As you likely noticed, most of these are very similar to typical sales roles needed in many companies; the main spin is that a tech salesperson needs to have a few specific industry-related skills compared to someone selling non-technical products.

Tech salesperson skills

There are several key skills that would be found on a technology sales job description.

  • Relevant sector experience
  • Uses an appropriate selling style for the product
  • Product knowledge or, depending on job level, willingness to learn
  • Interpersonal skills and ability to network well both in-person and virtually
  • Good written and verbal communication
  • Effective time management and organization skills
  • Understand the sales cycle and their role within it
  • Detail oriented
  • Basic computer literacy like word processing, email, social media, and CRM
  • Understanding of tech sales tools and how to use them to keep track of and close deals
  • History of building and maintaining relationships with company clients
  • Able to travel to attend sales meetings

Each skill requirement will vary depending on the position, seniority level, what’s for sale, and whether it’s hardware, software, or SaaS sales. For instance, SaaS tech sales might require more empathy and desire to problem-solve than someone in hardware sales demonstrating to a client the cool features of a laptop. Likewise, B2B tech sales are typically larger, more complex deals that necessitate more patience to close than their B2C counterpart.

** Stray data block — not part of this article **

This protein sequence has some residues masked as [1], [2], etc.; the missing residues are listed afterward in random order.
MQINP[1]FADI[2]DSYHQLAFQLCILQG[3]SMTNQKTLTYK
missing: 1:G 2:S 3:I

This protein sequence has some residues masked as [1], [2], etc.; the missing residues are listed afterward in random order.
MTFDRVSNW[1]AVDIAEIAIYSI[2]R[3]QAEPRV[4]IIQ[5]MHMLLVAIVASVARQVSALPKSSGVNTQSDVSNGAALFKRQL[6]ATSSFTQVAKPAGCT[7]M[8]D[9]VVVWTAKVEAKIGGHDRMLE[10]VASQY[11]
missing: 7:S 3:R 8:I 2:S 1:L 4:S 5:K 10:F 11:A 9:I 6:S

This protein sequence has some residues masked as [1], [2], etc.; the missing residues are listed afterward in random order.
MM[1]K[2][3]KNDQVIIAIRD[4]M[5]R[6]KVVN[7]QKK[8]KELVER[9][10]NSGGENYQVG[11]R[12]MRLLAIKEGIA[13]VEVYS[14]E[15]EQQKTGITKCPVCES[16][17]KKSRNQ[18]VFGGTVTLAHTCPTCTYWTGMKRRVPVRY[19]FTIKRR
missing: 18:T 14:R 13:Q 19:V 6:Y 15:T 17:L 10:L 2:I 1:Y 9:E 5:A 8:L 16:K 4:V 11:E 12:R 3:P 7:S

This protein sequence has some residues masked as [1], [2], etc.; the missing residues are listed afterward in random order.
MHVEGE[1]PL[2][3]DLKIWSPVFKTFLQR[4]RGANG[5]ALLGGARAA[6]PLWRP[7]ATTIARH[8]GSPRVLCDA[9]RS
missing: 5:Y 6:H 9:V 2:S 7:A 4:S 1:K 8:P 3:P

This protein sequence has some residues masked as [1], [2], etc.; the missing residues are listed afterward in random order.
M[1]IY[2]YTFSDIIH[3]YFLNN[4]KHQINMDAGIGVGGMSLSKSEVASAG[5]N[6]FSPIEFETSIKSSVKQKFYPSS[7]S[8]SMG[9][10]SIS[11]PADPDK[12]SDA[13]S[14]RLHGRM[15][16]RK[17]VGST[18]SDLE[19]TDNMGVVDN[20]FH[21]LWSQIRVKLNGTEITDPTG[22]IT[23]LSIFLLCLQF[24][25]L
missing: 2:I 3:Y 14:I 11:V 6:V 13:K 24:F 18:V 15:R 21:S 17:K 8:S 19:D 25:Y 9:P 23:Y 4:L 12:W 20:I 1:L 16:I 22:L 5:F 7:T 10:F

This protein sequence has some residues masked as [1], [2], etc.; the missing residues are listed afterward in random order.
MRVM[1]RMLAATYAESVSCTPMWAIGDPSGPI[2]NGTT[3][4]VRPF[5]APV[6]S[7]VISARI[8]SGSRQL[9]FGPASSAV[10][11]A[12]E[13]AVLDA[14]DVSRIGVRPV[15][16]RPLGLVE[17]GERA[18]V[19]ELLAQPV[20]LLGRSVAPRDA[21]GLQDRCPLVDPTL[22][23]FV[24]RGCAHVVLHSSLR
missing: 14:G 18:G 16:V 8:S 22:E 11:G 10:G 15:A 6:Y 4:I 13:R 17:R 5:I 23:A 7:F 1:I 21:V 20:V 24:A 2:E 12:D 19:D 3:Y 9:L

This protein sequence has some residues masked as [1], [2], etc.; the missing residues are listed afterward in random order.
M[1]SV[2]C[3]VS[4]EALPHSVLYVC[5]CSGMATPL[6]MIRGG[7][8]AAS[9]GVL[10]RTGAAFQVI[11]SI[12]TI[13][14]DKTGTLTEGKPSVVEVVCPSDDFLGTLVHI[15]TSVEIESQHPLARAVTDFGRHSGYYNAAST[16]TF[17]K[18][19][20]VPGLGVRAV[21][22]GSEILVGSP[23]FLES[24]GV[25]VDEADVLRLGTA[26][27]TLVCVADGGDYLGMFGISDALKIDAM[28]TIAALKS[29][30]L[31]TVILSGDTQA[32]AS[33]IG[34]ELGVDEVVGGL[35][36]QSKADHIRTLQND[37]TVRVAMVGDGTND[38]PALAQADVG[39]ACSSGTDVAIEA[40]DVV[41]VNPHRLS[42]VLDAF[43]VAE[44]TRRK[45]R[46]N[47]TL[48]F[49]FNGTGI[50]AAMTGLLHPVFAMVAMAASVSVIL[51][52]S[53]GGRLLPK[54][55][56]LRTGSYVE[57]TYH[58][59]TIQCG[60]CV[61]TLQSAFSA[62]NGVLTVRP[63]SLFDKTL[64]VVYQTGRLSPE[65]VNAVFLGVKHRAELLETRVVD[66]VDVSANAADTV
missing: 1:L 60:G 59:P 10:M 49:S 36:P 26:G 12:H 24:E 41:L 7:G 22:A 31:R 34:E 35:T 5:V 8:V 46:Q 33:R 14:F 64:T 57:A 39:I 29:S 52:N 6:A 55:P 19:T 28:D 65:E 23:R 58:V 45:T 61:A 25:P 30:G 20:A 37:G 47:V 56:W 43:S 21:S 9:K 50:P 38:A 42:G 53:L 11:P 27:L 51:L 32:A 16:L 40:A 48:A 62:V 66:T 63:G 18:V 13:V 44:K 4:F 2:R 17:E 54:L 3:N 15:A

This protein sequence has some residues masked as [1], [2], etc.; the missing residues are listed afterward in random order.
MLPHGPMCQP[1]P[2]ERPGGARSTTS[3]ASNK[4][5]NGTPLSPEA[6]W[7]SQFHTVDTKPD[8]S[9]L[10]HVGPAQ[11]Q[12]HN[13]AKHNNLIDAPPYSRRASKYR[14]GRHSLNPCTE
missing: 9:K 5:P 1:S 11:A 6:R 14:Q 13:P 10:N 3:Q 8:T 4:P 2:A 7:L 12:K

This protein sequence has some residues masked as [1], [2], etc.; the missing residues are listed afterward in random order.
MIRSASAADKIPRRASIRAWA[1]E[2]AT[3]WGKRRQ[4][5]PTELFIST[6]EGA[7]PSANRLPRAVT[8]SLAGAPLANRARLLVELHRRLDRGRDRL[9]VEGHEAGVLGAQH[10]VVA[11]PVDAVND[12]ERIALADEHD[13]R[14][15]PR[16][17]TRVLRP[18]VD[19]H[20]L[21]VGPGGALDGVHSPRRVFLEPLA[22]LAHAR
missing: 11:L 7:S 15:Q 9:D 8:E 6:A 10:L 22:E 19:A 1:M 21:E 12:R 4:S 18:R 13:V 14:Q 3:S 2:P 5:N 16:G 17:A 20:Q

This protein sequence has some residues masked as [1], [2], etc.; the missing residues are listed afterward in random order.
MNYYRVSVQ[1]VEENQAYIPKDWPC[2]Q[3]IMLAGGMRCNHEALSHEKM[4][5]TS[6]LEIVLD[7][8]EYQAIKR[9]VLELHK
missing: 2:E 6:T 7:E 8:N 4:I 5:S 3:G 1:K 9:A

Benefits of using tech in sales

Anyone in a tech sales career knows the importance of harnessing technology because if you’re selling tech you’re certainly also using tech. Hardware and software are a given, but it’s SaaS that’s become the new start of the show.

Here are some of the benefits of using SaaS technology in sales.

  • Lead enrichment tools provide sales teams with better info about prospects
  • Better internal communication can be achieved via tools with task management and chat functions
  • Customer relationship management (CRM) software enables sellers save and manage customer information for future reference
  • Sales engagement tools harness data and provide analytics to improve the sequence of interactions during the sales cycle
  • Scheduling and integration capabilities of SaaS automate meeting creation and customer data entry, saving sellers time

Tips for implementing technology in sales

It might sound like a lot of work, but implementing technology in a sales department isn’t all that complicated if:

  • Sales operations departments efficiently select and set up sales technology so that sellers can work better
  • Sales onboarding and technology training are in place with references for when someone is stuck
  • The right hardware and software are in place to help rather than hinder sellers
  • Sales departments use a SaaS that tackles integration, sales engagement, analytical forecasting, and deal guidance all in one, such as Revenue Grid.

Understanding tech sales and the role of tech in sales

Tech sales companies have a lot to gain from implementing the right hardware and software in their sales department. Meanwhile, as the world becomes more dependent on technology, tech sales people are looking at high job security, better salaries, and opportunities to move up the ladder – making it an ideal career move for all you tech-savvy sellers!